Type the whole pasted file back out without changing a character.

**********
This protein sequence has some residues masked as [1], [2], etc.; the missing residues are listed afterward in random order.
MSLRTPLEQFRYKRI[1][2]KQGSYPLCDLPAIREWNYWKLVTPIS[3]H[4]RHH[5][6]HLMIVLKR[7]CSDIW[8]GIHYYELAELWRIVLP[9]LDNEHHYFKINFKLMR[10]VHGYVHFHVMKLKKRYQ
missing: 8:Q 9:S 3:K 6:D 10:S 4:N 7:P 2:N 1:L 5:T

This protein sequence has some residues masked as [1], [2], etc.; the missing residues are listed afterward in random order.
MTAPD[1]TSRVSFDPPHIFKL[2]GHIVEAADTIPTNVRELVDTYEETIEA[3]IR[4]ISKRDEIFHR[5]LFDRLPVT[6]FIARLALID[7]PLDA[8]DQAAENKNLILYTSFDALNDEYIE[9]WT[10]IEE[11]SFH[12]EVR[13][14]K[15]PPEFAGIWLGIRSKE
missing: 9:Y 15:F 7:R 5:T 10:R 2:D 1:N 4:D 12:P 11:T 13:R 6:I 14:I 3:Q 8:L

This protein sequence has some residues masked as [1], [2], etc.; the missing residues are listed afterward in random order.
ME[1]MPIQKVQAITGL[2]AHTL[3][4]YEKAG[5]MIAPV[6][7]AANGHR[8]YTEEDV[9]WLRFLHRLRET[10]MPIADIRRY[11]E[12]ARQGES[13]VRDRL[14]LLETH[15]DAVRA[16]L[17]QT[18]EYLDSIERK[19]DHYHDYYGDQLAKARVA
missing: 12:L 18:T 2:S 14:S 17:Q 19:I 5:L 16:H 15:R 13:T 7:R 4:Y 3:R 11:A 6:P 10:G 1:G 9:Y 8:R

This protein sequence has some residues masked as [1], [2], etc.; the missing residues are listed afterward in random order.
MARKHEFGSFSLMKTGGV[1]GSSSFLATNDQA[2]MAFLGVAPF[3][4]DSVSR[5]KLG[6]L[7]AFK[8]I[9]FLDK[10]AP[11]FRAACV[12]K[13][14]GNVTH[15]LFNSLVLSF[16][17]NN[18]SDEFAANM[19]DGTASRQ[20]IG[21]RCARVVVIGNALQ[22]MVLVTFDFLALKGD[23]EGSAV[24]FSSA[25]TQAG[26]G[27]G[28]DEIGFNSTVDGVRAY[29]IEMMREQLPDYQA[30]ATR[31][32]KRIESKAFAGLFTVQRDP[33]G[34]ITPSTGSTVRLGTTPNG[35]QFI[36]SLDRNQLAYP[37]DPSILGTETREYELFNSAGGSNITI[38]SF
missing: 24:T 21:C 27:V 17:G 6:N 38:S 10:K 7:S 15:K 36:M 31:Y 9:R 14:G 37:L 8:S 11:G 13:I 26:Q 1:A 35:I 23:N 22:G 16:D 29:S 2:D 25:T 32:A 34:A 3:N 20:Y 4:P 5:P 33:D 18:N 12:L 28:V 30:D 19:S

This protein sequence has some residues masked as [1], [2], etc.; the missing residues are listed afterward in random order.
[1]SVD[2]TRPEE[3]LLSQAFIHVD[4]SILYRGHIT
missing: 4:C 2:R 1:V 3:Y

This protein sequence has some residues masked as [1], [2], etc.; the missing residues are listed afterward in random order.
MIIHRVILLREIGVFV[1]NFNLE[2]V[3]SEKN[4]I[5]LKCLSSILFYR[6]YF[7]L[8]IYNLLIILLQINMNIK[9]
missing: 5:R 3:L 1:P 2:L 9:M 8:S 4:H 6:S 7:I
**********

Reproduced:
This protein sequence has some residues masked as [1], [2], etc.; the missing residues are listed afterward in random order.
MSLRTPLEQFRYKRI[1][2]KQGSYPLCDLPAIREWNYWKLVTPIS[3]H[4]RHH[5][6]HLMIVLKR[7]CSDIW[8]GIHYYELAELWRIVLP[9]LDNEHHYFKINFKLMR[10]VHGYVHFHVMKLKKRYQ
missing: 8:Q 9:S 3:K 6:D 10:S 4:N 7:P 2:N 1:L 5:T

This protein sequence has some residues masked as [1], [2], etc.; the missing residues are listed afterward in random order.
MTAPD[1]TSRVSFDPPHIFKL[2]GHIVEAADTIPTNVRELVDTYEETIEA[3]IR[4]ISKRDEIFHR[5]LFDRLPVT[6]FIARLALID[7]PLDA[8]DQAAENKNLILYTSFDALNDEYIE[9]WT[10]IEE[11]SFH[12]EVR[13][14]K[15]PPEFAGIWLGIRSKE
missing: 9:Y 15:F 7:R 5:T 10:R 2:D 1:N 4:D 12:P 11:T 13:R 6:I 14:I 3:Q 8:L

This protein sequence has some residues masked as [1], [2], etc.; the missing residues are listed afterward in random order.
ME[1]MPIQKVQAITGL[2]AHTL[3][4]YEKAG[5]MIAPV[6][7]AANGHR[8]YTEEDV[9]WLRFLHRLRET[10]MPIADIRRY[11]E[12]ARQGES[13]VRDRL[14]LLETH[15]DAVRA[16]L[17]QT[18]EYLDSIERK[19]DHYHDYYGDQLAKARVA
missing: 12:L 18:T 2:S 14:S 17:Q 19:I 5:L 16:H 15:R 13:T 7:R 4:Y 3:R 11:A 6:P 10:G 1:G 9:Y 8:R

This protein sequence has some residues masked as [1], [2], etc.; the missing residues are listed afterward in random order.
MARKHEFGSFSLMKTGGV[1]GSSSFLATNDQA[2]MAFLGVAPF[3][4]DSVSR[5]KLG[6]L[7]AFK[8]I[9]FLDK[10]AP[11]FRAACV[12]K[13][14]GNVTH[15]LFNSLVLSF[16][17]NN[18]SDEFAANM[19]DGTASRQ[20]IG[21]RCARVVVIGNALQ[22]MVLVTFDFLALKGD[23]EGSAV[24]FSSA[25]TQAG[26]G[27]G[28]DEIGFNSTVDGVRAY[29]IEMMREQLPDYQA[30]ATR[31][32]KRIESKAFAGLFTVQRDP[33]G[34]ITPSTGSTVRLGTTPNG[35]QFI[36]SLDRNQLAYP[37]DPSILGTETREYELFNSAGGSNITI[38]SF
missing: 24:T 21:C 27:V 17:G 6:N 38:S 10:K 7:S 15:K 36:M 31:Y 9:R 14:G 37:L 8:S 11:G 13:I 26:Q 1:A 35:I 23:N 22:G 16:D 29:S 2:D 25:T 32:A 34:A 3:N 20:Y 4:P 5:P 33:D 18:N 12:L 28:V 30:D 19:S

This protein sequence has some residues masked as [1], [2], etc.; the missing residues are listed afterward in random order.
[1]SVD[2]TRPEE[3]LLSQAFIHVD[4]SILYRGHIT
missing: 4:C 2:R 1:V 3:Y

This protein sequence has some residues masked as [1], [2], etc.; the missing residues are listed afterward in random order.
MIIHRVILLREIGVFV[1]NFNLE[2]V[3]SEKN[4]I[5]LKCLSSILFYR[6]YF[7]L[8]IYNLLIILLQINMNIK[9]
missing: 5:R 3:L 1:P 2:L 9:M 8:S 4:H 6:S 7:I